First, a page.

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Archive for April, 2015

In 2014 we celebrated 75th anniversary of the public library network. It was also a year that marked the 50th Anniversary of Hurstville Library Service. To celebrate, Hurstville Library ran a #bookface social media campaign on Pinterest, where staff and the public were asked to share photos of themselves posing with their favourite books. Working as a librarian at Hurstville Library at the time, and being a self-proclaimed feminist, naturally, I chose the cover of Tara Moss’s ‘The Fictional Woman’. Fast forward to 2015, around the time International Women’s Day celebrations were kicking off, I found myself on the cover of Dec2014-Jan2015 issue of Public Library News magazine. In keeping with the theme for International Women’s Day 2015, I thought it was about time to bring about awareness to issues surrounding the economic, political and social advancement of women, and in particular, librarians and ‘How to be a Feminist?’.

NSW public libraries

While its true, much has been achieved with regards to women’s participation in the workforce since the first International Women’s Day in 1911, see historic timeline, there is still much more to do. New data released by the Australian Bureau of Statistics shows the gender pay gap has risen by 1.4% in the past 12 months. This together with the fact that women are more likely than men to be in part-time and periodic work, have interrupted career patterns and are often employed in lower paying industry sectors and occupations, have had a impact women’s capacity to accumulate superannuation in recent years. Women workers still tend to be concentrated in lower paying occupations and industries (for example teachers, nurses, childcare workers, librarians) because of societal expectations about what is suitable work for women and in some cases, historical restrictions on what work women are legally allowed to perform. There is also an undervaluation of skills in industries and areas where women predominate. See ABS report ‘6302.0 – Average Weekly Earnings, Australia, Nov 2014, Industry Earnings’.

For example, this can be seen in Australian public libraries. According to the ABS latest report on Public Libraries in Australia, 2003-2004, ‘there is a high concentration of females working in local government libraries accounting for 86.3% or 9,152 persons’. Permanent full-time employees accounted for 42.2% (4,472 persons) of all employment in local government libraries, while permanent part-time employees represented 32.5% (3,444 persons) and casuals 25.4% (2,691 persons). Local government libraries also had 6,315 volunteers working for them during June 2004. This high concentration of part time and casual employment in libraries has implications for pay equity. High levels of women employed in part time work is also reflected in ABS’s latest Labour Force statistics, 2015 where workforce participation of women is significantly lower for women at 58% in Jan-Feb 2015, compared to 71% for men (ABS, Labour Force Statistics, 6202.0, 2015, p. 19).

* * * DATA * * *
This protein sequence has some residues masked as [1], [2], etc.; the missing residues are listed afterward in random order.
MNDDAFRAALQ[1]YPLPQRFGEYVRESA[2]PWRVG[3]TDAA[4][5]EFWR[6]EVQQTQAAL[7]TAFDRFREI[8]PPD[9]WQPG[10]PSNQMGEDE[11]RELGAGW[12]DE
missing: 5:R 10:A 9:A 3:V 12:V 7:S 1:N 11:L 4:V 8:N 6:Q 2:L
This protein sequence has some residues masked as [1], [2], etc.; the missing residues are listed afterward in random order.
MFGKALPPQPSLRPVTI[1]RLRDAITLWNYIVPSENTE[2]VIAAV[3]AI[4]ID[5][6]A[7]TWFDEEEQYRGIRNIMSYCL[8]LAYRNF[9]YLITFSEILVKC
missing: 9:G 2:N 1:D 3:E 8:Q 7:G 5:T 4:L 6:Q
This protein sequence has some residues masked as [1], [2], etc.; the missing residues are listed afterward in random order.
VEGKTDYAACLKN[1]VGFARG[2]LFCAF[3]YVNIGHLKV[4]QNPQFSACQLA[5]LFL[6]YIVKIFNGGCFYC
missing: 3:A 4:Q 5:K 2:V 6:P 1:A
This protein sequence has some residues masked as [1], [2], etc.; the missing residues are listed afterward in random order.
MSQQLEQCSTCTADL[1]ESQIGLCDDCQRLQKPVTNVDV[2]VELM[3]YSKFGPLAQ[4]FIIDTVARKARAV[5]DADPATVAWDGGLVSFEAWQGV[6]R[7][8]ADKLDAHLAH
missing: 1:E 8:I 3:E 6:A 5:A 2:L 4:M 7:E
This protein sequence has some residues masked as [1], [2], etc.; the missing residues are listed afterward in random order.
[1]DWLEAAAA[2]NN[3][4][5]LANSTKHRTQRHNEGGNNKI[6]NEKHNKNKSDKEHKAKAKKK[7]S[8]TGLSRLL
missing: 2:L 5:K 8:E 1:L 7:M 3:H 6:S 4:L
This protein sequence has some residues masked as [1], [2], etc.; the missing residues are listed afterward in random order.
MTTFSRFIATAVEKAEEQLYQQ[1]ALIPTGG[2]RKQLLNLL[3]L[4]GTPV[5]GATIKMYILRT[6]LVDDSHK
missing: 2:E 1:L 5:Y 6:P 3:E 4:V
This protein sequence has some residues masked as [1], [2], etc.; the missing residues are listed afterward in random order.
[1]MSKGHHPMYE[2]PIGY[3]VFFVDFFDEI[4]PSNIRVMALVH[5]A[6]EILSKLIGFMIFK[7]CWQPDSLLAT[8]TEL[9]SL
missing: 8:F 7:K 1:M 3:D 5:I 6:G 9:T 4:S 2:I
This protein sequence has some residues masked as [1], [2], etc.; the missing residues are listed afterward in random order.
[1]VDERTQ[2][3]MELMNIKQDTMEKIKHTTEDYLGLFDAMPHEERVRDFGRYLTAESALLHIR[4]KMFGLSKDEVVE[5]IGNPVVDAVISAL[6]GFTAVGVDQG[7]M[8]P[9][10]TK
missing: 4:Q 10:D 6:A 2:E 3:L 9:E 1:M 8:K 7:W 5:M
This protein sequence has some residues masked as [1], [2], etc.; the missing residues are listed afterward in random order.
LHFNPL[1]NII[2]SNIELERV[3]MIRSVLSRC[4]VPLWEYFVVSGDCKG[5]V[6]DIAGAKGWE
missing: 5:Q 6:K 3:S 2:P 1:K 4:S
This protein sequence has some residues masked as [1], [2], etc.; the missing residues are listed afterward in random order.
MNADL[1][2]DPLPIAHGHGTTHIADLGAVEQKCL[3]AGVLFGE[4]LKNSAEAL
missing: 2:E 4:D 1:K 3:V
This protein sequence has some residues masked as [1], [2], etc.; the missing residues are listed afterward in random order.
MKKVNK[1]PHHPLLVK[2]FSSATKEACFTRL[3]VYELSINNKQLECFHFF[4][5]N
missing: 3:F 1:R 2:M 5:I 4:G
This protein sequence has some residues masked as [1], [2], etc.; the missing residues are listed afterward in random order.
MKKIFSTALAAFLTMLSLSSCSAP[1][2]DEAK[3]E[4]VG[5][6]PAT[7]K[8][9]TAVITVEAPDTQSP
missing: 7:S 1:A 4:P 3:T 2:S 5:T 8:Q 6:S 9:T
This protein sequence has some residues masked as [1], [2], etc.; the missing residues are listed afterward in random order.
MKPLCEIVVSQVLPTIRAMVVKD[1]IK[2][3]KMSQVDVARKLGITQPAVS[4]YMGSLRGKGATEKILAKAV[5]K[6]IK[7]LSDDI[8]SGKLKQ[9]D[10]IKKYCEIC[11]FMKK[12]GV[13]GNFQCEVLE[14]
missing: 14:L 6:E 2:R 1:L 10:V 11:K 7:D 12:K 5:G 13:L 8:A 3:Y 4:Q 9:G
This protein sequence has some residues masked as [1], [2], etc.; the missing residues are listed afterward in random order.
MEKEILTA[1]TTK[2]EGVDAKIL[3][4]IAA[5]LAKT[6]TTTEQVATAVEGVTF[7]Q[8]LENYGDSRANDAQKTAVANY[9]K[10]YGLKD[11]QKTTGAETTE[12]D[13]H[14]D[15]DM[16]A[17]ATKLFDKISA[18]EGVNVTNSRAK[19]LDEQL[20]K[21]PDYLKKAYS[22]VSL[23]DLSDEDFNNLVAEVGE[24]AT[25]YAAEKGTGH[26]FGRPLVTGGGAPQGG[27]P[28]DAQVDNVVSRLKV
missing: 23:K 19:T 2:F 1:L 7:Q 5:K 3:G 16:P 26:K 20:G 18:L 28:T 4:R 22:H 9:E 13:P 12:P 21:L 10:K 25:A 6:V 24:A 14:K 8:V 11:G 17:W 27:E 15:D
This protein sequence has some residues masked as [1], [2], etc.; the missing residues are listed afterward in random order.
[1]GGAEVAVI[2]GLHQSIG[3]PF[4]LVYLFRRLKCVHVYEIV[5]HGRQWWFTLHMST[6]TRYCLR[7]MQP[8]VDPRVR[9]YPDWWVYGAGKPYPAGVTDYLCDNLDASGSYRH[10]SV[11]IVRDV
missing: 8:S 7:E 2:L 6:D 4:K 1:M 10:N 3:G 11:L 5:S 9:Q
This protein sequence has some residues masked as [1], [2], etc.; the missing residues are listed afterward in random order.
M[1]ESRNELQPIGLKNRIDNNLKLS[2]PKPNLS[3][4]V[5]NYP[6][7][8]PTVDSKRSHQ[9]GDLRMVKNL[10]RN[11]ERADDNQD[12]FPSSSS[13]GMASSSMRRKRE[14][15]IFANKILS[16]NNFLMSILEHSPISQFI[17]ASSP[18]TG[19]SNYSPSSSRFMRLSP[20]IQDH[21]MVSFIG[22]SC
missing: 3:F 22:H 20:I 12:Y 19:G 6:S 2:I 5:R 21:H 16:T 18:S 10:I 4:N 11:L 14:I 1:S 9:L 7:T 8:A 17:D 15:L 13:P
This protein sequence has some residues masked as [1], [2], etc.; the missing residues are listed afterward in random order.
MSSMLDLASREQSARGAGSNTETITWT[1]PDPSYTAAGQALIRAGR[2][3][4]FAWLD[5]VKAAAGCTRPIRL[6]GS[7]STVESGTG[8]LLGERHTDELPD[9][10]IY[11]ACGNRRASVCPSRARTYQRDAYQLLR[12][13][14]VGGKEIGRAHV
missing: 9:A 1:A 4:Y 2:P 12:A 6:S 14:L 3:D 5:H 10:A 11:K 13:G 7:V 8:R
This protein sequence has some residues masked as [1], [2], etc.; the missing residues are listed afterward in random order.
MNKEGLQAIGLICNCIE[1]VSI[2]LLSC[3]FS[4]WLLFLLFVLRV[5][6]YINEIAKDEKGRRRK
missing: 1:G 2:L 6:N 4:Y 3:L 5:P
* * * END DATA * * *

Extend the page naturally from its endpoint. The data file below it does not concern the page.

In 2002, the State Library of NSW won a historic Pay Equity win in the NSW Industrial Commission. The judgement recognised that library work is undervalued because the jobs were historically done by women and that these workers are professionals on a par with legal and scientific officers, engineers and psychologists. However, the benefits have yet to filter down to local public libraries, and special libraries in other sectors.

Looking to the future, gender equality in the workplace can only be achieved when the work performed by women in female dominated occupations such as librarianship are valued, and flexible working conditions for both men and women more widespread. Considering that we still live in a predominately patriarchal capitalist society, this will require a a  drastic change in our societal structure. One that encourages and enables both men and women to more equally share and balance work-life responsibilities.

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